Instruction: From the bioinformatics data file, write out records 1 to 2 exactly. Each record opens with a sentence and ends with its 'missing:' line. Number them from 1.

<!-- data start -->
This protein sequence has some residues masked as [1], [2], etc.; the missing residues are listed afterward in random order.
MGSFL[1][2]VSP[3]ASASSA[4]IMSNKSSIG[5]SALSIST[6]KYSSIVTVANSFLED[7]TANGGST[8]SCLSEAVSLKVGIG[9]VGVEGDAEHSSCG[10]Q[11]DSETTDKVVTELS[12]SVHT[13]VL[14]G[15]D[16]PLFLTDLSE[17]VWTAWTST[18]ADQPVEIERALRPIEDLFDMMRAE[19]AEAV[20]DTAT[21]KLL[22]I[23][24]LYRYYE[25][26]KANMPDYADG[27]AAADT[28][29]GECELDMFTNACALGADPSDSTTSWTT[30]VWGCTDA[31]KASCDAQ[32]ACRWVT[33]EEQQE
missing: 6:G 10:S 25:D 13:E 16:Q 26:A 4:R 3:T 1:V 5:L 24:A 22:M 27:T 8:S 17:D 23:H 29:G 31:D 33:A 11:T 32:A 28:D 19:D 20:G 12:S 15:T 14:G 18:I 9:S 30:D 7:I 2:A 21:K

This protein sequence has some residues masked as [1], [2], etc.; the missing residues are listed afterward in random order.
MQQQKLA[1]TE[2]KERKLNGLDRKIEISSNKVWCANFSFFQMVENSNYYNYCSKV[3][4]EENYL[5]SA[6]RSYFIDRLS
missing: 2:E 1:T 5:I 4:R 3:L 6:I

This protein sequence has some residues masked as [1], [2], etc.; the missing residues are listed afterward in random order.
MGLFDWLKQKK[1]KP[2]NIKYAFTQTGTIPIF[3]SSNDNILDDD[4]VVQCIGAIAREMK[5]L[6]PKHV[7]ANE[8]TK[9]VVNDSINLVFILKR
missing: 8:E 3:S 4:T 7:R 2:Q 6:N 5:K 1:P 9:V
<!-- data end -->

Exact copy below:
This protein sequence has some residues masked as [1], [2], etc.; the missing residues are listed afterward in random order.
MGSFL[1][2]VSP[3]ASASSA[4]IMSNKSSIG[5]SALSIST[6]KYSSIVTVANSFLED[7]TANGGST[8]SCLSEAVSLKVGIG[9]VGVEGDAEHSSCG[10]Q[11]DSETTDKVVTELS[12]SVHT[13]VL[14]G[15]D[16]PLFLTDLSE[17]VWTAWTST[18]ADQPVEIERALRPIEDLFDMMRAE[19]AEAV[20]DTAT[21]KLL[22]I[23][24]LYRYYE[25][26]KANMPDYADG[27]AAADT[28][29]GECELDMFTNACALGADPSDSTTSWTT[30]VWGCTDA[31]KASCDAQ[32]ACRWVT[33]EEQQE
missing: 6:G 10:S 25:D 13:E 16:Q 26:A 4:R 3:T 1:V 5:L 24:A 22:M 27:T 8:S 17:D 23:H 29:G 31:D 33:A 11:T 32:A 28:D 19:D 20:G 12:S 15:T 14:G 18:I 9:S 30:D 7:I 2:A 21:K

This protein sequence has some residues masked as [1], [2], etc.; the missing residues are listed afterward in random order.
MQQQKLA[1]TE[2]KERKLNGLDRKIEISSNKVWCANFSFFQMVENSNYYNYCSKV[3][4]EENYL[5]SA[6]RSYFIDRLS
missing: 2:E 1:T 5:I 4:R 3:L 6:I